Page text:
ST. GEORGE — The weather pattern that started last week is continuing, with rain coming in droves at lower elevations and heavy snow at higher elevations across Southern Utah.

Chart shows the weather forecast for the Cedar City area and Southern Utah mountains, Feb. 5, 2024 | Image courtesy of National Weather Service, St. Geroge News

As a result, the five-county region of Washington, Iron, Garfield, Beaver and Kane will be under a winter storm warning from 11 a.m. Tuesday through 5 a.m. Thursday.

The National Weather Service issued the alert Monday afternoon, calling for heavy snow specifically in the Brian Head area. Up to two feet are predicted in the Southern Mountains, with locally higher amounts up to 30 inches in the Brian Head area, according to an NWS news release.

Winter driving conditions along mountain routes are expected to be difficult, and the NWS reminds travelers, “If you must travel, keep an extra flashlight, food, and water in your vehicle in case of an emergency.”

The weather service’s forecast for Cedar City calls for a chance of snow before 11 p.m. Monday, then a chance of snow after 2 a.m. with a low around 20 and wind chill values as low as 4. Expect southerly winds of 30-34 mph, with gusts as high as 50 mph.

Snow is expected Tuesday, mainly after 11 a.m. The snow could be heavy at times. High near 27 with wind chill values as low as 2. Windes will be around 30 mps with gusts as high as 47 mph. The chance of precipitation is 100%, with new snow accumulation of 6-10 inches possible.

National Weather Service radar shows the weather system moving to the northeast, Feb. 5, 2024 | Images courtesy of National Weather Service, St. George News

By Tuesday night in, especially Iron and Beaver counties could see heavy snow with temperatures around 13 and wind chills of -2. Wind and snow will continue with another 5-9 inches possible. Similar conditions are predicted into the early morning Thursday with 3-7 inches of additional snow possible.

Meanwhile, in St. George, residents can expect temperatures in the mid-40s during the day and high 30s overnight, and rain —  lots of rain. Through Thursday, chances are as high as 100% on Tuesday night and 60% Wednesday-Thursday. Amounts will vary. Wind will be variable and range between 5 and 15 mph, the weather service said.

Precautionary and preparedness actions

For the most current conditions, warnings and advisories, go to the National Weather Service-Salt Lake City office website. Additional information on driving conditions can be found at the UDOT website.

Additional winter travel tips are available by clicking on the following link: Vehicle Preparation and Safety Precautions for Winter Weather.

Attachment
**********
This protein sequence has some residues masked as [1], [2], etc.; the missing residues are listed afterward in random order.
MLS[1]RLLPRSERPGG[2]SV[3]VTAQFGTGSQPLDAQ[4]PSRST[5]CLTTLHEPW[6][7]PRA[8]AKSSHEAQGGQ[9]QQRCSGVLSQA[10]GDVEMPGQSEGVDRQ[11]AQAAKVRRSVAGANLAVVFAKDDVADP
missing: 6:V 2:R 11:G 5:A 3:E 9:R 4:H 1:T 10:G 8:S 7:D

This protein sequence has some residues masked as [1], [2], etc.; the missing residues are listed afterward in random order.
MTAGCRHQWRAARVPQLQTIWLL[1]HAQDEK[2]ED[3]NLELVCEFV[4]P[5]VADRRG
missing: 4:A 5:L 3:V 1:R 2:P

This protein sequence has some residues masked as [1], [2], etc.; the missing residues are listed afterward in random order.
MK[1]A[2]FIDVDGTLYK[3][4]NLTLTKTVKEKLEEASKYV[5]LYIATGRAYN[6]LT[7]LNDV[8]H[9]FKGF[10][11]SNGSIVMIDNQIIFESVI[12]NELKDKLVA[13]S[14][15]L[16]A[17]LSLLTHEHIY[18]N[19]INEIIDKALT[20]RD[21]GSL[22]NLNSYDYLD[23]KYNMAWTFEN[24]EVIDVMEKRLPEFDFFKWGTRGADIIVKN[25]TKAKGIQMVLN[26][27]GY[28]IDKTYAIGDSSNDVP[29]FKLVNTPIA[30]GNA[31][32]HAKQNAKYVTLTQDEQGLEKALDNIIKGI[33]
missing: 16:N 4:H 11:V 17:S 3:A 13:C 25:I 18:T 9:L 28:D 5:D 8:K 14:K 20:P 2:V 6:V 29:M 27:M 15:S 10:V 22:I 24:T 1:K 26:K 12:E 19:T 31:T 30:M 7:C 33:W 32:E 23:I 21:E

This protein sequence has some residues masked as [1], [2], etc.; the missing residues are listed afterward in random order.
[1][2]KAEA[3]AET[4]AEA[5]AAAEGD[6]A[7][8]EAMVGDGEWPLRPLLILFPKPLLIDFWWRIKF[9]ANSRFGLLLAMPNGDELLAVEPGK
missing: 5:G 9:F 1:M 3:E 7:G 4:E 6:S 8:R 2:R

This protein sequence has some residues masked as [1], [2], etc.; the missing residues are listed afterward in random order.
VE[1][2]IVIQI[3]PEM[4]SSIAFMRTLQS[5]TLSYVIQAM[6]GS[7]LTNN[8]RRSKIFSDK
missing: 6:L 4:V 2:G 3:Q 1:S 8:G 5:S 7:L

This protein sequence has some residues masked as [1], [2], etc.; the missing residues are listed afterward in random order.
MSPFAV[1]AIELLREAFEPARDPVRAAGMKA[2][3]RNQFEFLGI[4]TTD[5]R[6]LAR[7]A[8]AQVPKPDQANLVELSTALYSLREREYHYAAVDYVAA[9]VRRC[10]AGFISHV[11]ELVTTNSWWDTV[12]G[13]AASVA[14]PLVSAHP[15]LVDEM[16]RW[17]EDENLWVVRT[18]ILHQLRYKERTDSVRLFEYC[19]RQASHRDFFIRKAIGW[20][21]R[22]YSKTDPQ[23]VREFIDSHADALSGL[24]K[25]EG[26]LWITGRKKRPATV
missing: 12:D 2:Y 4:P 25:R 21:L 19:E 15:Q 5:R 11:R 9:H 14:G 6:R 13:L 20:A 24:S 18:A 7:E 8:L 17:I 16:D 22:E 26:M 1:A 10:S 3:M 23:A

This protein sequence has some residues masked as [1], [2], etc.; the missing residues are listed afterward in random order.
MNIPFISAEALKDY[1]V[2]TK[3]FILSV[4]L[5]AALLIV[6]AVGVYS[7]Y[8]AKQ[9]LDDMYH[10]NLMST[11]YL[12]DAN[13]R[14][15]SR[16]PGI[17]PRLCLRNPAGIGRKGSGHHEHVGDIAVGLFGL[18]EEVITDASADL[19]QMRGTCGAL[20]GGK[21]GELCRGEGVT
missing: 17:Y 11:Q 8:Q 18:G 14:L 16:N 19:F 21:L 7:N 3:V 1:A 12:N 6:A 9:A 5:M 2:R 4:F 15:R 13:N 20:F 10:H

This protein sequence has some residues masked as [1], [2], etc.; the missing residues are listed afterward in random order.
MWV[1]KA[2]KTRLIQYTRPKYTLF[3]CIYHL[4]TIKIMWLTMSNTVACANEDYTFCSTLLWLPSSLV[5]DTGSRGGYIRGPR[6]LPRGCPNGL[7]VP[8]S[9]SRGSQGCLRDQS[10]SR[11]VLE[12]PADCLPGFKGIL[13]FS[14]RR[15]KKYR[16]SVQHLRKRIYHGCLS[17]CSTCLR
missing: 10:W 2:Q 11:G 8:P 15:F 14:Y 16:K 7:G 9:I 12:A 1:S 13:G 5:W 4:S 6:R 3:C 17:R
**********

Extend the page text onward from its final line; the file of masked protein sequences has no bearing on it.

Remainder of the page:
Emergency preparedness means drivers should ensure their vehicles are equipped an emergency kit, reliable tires and wipers that work well, according to the Utah Department of Transportation, Cedar City, Utah, Jan. 25, 2024 | Photo by Alysha Lundgren, St. George News / Cedar City News

Getting ready

Be aware of road conditions. Click here to access UDOT’s travel safety roadmap.
Clear any frost and snow from the car’s lights and windows. Make an effort to see and be seen while driving.
Inspect the vehicle’s tires, fluids, wiper blades, lights and hoses. Preventative maintenance may save a car from breaking down and stranding drivers and passengers on the highway.
Allow for leeway in travel time. Expect to drive slowly in adverse weather conditions. High speeds can lead to skidding off the road and getting stuck in the snow.
Have emergency supplies in the car. A basic winter emergency kit may include items like a flashlight, batteries, snacks, water, gloves, boots and a first-aid kit.

When driving

Take it slow. Drive well below posted speed limits and leave plenty of space between cars.
Approach intersections, off-ramps, bridges and shaded areas slowly. These areas are hot spots for black ice.
Slow down in cases of limited visibility and be alert.
Whether someone drives an elevated SUV or a ground-kissing Toyota Prius, again, UDOT says to take it slow. Just because a truck has 4-wheel drive doesn’t change how it handles on the road, especially when traction goes out the window. Mother Nature is no respecter of automotive diversity.
Keep the vehicle’s speed down. The faster the car goes, the longer it takes to stop. Be slow on the accelerator or risk having the car skid when the next stop sign appears.
Do not use the car’s cruise control while ice and snow still abound.

Chart shows specifics about the winter storm warning for Southern Utah, Feb. 5, 2024 | Image courtesy of National Weather Service, St. George News | Click to enlarge

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